A Personal Revelation Perspective. Finally, a personal revelation perspective provides another framework that LDS women may use to view their various life responsibilities and roles. According to one LDS source, “Women… seek, receive, and act on personal revelation in their callings and in their personal lives” (LDS, 2011a, pp. xi–xii). Prayer, scripture study, and church and temple attendance provide a basis for reflective worship and growth. Finding answers for oneself through direct communication with God is taught from childhood and encouraged for all. Doctrine articulates that all individuals can receive personal revelation directly from God to guide their choices and decisions. His revelation can be received via thoughts and promptings through the Holy Ghost.
Culturally, at least some of the members’ spiritual strength comes from the full-time LDS mission experience that has traditionally been considered essential for young men. However, in 2013, the age of mission service for young women changed from 21 to 19, and many more women are now serving. Missions provide critical leadership development training and experience for all who participate. Yet, one exploratory study (Madsen, 2015) suggested that there are still perspectives, individually and collectively (within and without church membership), that women are not or should not be leaders (influenced by their definition of leadership) and that women do not need to have the same level of doctrinal intelligence and scriptural knowledge as men. This is not supported by LDS theology (Sorensen & Cassler, 2004), but it continues to impact some LDS women’s aspirations to influence beyond the family and lead in other societal roles.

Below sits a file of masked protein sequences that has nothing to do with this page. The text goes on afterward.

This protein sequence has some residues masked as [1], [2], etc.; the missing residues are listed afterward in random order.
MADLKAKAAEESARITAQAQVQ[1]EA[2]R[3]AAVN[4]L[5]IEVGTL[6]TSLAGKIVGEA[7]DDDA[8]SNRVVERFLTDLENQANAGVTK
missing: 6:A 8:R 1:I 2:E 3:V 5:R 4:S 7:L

Finally, there is one privilege that those not of the LDS faith do not understand and that Latter-day Saint women and men sometimes overlook as well: the privilege of having access to priesthood power. According to Dew (2015), although women are not ordained to hold “the priesthood,” women can have “as much access to priesthood power for their own lives as do ordained men” (p. 33). Women actually use priesthood authority when they serve missions and other callings. Women and men have equal access to priesthood power, if they live worthily, and have access to the associated blessings. It is true that men are ordained to the priesthood and have keys and authority in ways that women do not, but church members who do not deeply understand these doctrines may have a limited understanding of their roles, responsibilities, and personal power.
This article has provided a review of the LDS church doctrines and cultural challenges— identifying four perspectives that guide prevailing views on women and leadership—that may influence their women’s leadership worldview. Although progress is being made, there is clearly a gap in the literature in terms of individual and organizational leadership theories that focus on women. Yet, some theories can provide helpful insights to generate recommendations and implications for research and practice. Table 1 provides a list and descriptions of the nine leadership theoretical frameworks deemed to be most applicable in moving this conversation from doctrine, culture, and theory to practice.
Table 1. Selected leadership theories and theoretical frameworks.
Emphasizes being genuine and understanding how self-concept relates to actions. Leadership can be nurtured and developed over time. Centers on compassion, purpose/passion, values/behaviors,
relationships, and self-discipline (Northouse, 2015).